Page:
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Black-owned businesses leave a lasting impact on the Doraville community

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Marty Hill was honored by the City of Doraville in recognition of his business’ staying power during the pandemic.

DORAVILLE, GA — After growing up in a family that frequently followed sports greats like Muhammad Ali and Sugar Ray Leonard, Marty P. Hill decided to take up boxing in his late twenties. He started getting involved in the sport in his mid-30s and eventually took the leap to open his own boxing gym in 2009. He called his Sweet Science Boxing Club at Venture.

“Sweet science is probably a term that was dubbed around the 1800s,” Hill said. “There’s science behind the sport of boxing: where to punch, how to punch, fitness and mechanics. .People don’t understand that one cause has one effect and one effect has another effect, that’s why we call it sweet science.

As an owner, operator, head trainer and coach, Hill started his business during the Great Recession of 2009 and focused on working with white-collar professionals to deliver a ‘rocky’ experience. Over time, Hill turned to fitness offering his boxing and training kids, amateurs and professionals on the competitive arena. Hill is also a professional boxing promoter.

“I love the sport of boxing. It affects the mind as well as the body,” Hill said. “I think it’s the ultimate chess game. I teach my clients, kids and professionals that what happens in the boxing ring translates into real life.”

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During the pandemic when lockdowns began, Hill had to reorient its business strategy. More than 40% of his black-owned businesses closed early in the 2020 pandemic, according to U.S. Census data. Mr. Hill was determined to do whatever was necessary to keep the business open. He said that as the owner of a minority business he needed conviction, tough skins and mentors to get through the tough times.

“I still go into business alone every day, shoot virtual workout videos, and create videos for social media to keep my clients at home active, healthy, and doing something. ,” said Hill. I went after other customers probably harder than before to make sure I keep, verify and keep my current customers.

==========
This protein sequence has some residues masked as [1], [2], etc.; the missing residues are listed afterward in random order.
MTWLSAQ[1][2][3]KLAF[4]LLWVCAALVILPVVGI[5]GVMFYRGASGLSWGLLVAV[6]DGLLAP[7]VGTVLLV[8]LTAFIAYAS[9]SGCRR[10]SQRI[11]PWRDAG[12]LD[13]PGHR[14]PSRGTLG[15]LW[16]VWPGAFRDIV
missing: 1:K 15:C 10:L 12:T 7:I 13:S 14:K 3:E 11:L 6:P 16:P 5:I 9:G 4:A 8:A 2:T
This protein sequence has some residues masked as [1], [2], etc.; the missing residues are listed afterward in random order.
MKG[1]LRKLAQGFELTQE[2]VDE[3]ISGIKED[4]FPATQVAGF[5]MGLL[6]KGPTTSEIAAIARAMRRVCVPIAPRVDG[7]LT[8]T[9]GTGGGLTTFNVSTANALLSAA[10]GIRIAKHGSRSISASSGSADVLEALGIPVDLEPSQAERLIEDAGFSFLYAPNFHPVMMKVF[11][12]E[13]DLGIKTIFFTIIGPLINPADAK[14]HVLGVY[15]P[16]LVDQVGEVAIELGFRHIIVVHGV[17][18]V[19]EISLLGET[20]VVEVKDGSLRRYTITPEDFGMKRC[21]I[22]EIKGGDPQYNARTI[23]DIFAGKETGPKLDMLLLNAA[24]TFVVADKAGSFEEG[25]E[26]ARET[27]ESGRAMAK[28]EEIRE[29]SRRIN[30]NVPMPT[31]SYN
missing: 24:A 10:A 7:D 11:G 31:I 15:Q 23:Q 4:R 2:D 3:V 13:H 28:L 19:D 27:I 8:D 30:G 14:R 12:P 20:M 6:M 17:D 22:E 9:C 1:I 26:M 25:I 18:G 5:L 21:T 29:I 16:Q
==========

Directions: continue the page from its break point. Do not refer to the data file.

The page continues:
The city of Doraville issued a proclamation last month honoring Hill’s business continuity during National Black Business Month.

RELATED: Atlanta’s State Farm Arena hosts top teen boxing prospects at ESPN fights.

Joan Servin will one day turn pro. The 13-year-old has become faster and more confident since he started boxing, he said.

“Waycoach [Hill] Making us work hard, he teaches us a lot.

Evelyn Servin uses Sweet Science to vent her anger. The 16-year-old was able to expedite her graduation thanks to her boxing class, which she believes is personally supporting her family during difficult times.

“It’s like family, so I’ve improved myself a lot,” Evelyn said.

Tanaesja Milligan recently won the USA Boxing Elite National Championship. Three years ago, Milligan launched his career with Sweet Science. She continues to teach aspiring boxers how to stay balanced, dedicated, and passionate.

“A coach is real. For me, I needed someone who was going to be real with me. I knew he would push me,” Milligan said. As you set your mind on it, you keep trying and working on it. You will be able to do things you never thought possible. ”

Hill said he keeps his business open because of his passion and love for what he does, as well as seeing people change and achieve their goals.

“We watch them gain personality and become tougher and more confident,” Hill said. Are they already rocks, or are they granite like Stone Mountain? And you’re carving out a particular piece of that granite and turning it into a beautiful statue.”

Hill said boxing is like an artform in itself.

“It’s like Jackson Pollack or Leonardo da Vinci,” he said. There is none.”